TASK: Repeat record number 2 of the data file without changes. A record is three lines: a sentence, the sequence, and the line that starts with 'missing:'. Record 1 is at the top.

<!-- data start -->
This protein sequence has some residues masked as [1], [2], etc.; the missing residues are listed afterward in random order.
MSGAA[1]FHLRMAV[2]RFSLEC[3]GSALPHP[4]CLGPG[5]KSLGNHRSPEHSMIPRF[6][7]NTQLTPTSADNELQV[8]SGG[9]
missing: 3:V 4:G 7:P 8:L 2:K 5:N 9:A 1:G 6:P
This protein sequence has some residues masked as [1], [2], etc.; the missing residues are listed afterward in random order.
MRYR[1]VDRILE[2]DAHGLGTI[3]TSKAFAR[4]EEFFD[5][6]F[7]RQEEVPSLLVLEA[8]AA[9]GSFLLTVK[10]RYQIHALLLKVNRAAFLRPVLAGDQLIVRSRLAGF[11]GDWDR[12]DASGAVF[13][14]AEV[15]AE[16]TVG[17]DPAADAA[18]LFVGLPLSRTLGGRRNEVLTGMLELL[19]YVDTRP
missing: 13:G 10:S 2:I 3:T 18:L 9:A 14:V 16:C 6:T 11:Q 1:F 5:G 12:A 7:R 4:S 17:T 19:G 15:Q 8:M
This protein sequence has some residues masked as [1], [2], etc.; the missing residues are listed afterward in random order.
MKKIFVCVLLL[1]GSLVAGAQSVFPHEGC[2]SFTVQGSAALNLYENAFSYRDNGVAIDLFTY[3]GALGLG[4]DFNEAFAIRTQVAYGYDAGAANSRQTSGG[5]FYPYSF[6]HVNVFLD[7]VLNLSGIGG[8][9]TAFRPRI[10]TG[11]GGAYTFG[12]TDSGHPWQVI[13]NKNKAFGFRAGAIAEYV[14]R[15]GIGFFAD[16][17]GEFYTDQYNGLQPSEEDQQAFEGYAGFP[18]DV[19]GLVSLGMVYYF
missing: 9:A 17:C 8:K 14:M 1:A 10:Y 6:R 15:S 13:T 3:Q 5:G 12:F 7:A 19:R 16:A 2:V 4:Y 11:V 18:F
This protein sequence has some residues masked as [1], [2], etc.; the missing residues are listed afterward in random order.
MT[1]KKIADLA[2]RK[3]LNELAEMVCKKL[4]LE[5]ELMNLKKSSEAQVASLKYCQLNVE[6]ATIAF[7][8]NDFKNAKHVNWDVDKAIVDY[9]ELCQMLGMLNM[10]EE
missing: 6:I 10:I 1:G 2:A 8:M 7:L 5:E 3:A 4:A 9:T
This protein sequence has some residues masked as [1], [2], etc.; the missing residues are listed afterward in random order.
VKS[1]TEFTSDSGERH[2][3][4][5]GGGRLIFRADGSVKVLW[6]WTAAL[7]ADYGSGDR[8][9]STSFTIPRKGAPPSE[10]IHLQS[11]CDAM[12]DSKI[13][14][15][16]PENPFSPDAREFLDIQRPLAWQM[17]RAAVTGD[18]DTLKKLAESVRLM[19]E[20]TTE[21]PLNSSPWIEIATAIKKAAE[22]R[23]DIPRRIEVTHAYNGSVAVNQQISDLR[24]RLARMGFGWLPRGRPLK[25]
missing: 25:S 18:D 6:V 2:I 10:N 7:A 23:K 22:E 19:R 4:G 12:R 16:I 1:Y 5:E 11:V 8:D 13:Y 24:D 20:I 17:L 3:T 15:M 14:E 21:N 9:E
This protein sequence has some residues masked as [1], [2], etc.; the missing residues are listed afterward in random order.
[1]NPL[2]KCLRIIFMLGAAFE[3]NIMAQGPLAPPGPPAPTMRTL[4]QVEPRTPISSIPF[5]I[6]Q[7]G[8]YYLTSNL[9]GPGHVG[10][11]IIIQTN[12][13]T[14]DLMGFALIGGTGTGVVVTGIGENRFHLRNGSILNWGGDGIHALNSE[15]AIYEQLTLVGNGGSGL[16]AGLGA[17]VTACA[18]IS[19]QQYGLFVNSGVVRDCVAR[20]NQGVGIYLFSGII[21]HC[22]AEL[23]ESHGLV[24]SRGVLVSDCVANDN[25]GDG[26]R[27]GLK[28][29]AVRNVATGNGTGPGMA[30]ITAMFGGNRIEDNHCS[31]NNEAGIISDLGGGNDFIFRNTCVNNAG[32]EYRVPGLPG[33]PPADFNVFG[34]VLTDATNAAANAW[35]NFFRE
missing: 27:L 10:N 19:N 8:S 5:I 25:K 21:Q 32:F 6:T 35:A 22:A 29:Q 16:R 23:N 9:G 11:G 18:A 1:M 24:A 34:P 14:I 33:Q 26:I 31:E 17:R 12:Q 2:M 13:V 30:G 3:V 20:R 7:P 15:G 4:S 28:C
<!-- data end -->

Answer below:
This protein sequence has some residues masked as [1], [2], etc.; the missing residues are listed afterward in random order.
MRYR[1]VDRILE[2]DAHGLGTI[3]TSKAFAR[4]EEFFD[5][6]F[7]RQEEVPSLLVLEA[8]AA[9]GSFLLTVK[10]RYQIHALLLKVNRAAFLRPVLAGDQLIVRSRLAGF[11]GDWDR[12]DASGAVF[13][14]AEV[15]AE[16]TVG[17]DPAADAA[18]LFVGLPLSRTLGGRRNEVLTGMLELL[19]YVDTRP
missing: 13:G 10:S 2:I 3:T 18:L 9:A 14:V 16:C 6:T 11:Q 1:F 5:G 12:A 7:R 4:S 17:T 19:G 15:Q 8:M